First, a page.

Washington, Feb 25 — Babies born through Caesarian surgery are five times more susceptible to allergies by the age of two years, a new study suggests.
“This further advances the hygiene hypothesis that early childhood exposure to micro organisms affects the immune system’s development and the onset of allergies,” says Christine Cole Johnson, head of the Henry Ford Department of Health Sciences, who led the study.
“We believe a baby’s exposure to bacteria in the birth canal is a major influencer on the immune system,” adds Johnson, according to a Henry Ford statement.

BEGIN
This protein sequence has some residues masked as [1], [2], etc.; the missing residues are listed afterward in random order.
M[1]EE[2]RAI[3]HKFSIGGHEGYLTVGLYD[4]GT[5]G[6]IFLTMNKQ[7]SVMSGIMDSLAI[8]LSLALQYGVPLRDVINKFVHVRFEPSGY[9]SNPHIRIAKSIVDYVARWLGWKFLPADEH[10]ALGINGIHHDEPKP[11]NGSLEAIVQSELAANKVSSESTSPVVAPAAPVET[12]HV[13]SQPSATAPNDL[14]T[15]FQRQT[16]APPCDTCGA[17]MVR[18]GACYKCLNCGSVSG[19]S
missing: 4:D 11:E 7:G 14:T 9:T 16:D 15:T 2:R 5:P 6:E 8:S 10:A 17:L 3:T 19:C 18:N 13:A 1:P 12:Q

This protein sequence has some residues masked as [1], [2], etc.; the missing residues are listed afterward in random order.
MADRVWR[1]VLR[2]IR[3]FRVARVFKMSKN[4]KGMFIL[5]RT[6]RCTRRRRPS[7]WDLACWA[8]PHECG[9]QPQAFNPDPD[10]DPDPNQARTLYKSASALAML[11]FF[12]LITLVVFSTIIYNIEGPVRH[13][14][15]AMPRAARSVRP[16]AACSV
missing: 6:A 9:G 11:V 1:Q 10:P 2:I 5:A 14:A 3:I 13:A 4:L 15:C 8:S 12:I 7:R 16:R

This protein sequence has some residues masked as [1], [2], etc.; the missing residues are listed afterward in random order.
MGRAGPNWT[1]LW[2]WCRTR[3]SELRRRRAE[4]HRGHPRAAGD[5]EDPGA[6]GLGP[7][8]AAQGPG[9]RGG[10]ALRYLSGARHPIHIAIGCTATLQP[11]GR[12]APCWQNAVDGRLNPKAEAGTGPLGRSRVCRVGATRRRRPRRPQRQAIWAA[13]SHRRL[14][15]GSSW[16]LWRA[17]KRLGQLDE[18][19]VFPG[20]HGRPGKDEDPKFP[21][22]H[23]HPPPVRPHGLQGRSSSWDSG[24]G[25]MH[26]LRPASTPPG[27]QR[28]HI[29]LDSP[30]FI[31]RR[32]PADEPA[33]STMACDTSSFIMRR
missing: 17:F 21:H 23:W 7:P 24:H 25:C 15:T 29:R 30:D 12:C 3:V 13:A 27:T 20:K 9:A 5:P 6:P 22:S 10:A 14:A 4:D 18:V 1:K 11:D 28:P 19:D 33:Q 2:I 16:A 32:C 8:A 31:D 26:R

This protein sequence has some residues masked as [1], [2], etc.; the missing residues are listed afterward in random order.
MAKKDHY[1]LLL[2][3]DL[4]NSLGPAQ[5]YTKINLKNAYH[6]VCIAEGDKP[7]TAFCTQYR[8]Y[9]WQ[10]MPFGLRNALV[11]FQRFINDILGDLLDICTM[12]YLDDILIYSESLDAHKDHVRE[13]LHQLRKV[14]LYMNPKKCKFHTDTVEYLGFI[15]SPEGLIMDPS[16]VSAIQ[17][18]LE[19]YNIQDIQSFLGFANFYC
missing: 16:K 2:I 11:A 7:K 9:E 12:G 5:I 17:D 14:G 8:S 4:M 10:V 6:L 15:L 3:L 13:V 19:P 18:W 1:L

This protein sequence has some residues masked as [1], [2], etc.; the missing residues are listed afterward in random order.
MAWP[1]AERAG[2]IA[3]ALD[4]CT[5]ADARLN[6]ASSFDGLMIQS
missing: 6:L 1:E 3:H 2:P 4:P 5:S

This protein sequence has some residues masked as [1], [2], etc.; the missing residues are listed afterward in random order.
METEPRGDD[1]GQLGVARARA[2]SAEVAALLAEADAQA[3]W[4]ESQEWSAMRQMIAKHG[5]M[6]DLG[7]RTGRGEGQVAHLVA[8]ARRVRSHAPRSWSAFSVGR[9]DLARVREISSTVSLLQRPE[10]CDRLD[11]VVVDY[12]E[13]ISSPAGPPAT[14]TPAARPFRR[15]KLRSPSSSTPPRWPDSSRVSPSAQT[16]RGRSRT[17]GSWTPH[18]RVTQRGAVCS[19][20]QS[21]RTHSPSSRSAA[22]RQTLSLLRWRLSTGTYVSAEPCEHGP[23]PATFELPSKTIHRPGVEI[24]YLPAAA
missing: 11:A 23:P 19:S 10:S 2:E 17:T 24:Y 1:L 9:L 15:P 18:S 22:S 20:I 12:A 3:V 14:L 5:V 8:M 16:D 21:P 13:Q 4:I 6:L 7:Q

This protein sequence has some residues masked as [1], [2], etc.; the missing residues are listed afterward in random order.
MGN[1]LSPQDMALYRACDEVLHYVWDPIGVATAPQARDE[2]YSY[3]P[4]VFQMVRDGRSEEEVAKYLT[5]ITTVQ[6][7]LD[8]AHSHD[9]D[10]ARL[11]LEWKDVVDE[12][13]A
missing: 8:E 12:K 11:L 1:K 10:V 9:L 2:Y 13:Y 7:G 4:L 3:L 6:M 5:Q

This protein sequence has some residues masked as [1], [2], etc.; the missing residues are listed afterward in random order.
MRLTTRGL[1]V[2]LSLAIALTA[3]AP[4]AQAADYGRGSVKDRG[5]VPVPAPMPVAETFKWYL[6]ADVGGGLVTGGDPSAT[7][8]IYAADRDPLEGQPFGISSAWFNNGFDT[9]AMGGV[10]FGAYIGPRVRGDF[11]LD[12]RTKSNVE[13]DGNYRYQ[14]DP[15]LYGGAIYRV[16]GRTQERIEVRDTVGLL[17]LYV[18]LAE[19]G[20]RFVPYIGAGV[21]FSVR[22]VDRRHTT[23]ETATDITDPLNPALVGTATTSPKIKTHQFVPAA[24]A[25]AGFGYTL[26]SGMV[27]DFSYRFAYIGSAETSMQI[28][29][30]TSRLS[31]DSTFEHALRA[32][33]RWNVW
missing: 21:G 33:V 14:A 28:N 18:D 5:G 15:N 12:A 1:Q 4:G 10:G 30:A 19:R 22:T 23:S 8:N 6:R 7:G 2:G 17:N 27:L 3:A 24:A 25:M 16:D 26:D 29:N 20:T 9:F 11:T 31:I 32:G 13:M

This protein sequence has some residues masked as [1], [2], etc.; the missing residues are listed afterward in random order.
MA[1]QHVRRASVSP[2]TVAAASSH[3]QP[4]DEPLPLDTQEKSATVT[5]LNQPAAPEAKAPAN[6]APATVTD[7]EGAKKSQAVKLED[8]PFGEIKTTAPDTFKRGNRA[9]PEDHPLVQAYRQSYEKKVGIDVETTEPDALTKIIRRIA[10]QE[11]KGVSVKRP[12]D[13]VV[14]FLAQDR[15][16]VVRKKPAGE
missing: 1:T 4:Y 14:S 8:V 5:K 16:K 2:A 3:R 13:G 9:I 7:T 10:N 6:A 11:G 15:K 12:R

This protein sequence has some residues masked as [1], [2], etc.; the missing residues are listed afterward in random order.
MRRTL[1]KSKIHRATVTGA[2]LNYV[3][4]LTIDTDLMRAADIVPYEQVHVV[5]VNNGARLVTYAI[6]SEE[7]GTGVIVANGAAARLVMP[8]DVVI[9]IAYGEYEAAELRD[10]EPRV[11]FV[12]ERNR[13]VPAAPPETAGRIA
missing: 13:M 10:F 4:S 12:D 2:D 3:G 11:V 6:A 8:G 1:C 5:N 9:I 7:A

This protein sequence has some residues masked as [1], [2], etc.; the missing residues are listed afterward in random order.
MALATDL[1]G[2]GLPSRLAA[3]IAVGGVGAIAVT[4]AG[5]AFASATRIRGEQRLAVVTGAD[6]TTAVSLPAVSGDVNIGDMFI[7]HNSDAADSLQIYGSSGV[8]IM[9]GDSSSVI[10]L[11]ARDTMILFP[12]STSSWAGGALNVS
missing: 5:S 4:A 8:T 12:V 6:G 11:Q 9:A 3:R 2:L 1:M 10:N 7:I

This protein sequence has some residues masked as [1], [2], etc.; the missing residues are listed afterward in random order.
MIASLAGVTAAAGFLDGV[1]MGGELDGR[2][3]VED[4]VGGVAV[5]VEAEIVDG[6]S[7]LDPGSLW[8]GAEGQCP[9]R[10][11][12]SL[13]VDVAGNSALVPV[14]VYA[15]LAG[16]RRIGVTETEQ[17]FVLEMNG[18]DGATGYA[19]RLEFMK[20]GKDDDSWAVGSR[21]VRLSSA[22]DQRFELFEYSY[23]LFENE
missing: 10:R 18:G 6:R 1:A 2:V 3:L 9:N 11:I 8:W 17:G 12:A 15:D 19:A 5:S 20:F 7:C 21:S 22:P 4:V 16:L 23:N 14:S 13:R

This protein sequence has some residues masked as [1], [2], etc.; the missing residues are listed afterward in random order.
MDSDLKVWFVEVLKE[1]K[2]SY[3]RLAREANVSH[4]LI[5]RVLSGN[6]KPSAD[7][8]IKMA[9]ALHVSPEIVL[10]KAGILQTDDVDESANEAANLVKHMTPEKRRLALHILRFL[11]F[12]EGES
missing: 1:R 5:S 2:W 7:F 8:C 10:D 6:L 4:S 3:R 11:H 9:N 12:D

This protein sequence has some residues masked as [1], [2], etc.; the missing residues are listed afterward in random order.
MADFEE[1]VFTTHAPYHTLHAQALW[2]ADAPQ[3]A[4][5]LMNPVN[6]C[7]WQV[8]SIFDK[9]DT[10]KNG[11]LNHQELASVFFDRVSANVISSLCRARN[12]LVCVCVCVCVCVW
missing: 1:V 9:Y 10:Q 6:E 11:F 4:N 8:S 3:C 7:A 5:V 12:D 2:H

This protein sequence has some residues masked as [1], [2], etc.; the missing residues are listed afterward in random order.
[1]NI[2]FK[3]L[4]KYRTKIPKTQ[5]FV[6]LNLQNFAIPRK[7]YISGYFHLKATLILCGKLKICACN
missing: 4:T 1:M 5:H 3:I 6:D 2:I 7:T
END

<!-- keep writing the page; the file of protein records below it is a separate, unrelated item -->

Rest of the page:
Johnson says C-section (Caesarian) babies have a pattern of “at risk” bugs in their gut that may make them more susceptible to developing the antibody Immunoglobulin E, or IgE, when exposed to allergens. IgE is linked to the development of allergies and asthma.
For the study, Henry Ford researchers sought to evaluate the role of early exposure to allergens and how this exposure affects the association between C-section and the development of IgE.
Researchers enrolled 1,258 newborns from 2003-2007, and evaluated them at four age intervals – one month, six months, one year and two years.
Data was collected from the baby’s umbilical cord and stool, blood samples from the baby’s mother and father, breast milk and household dust.
The study was presented Sunday at the annual meeting of the American Academy of Allergy, Asthma and Immunology in San Antonio.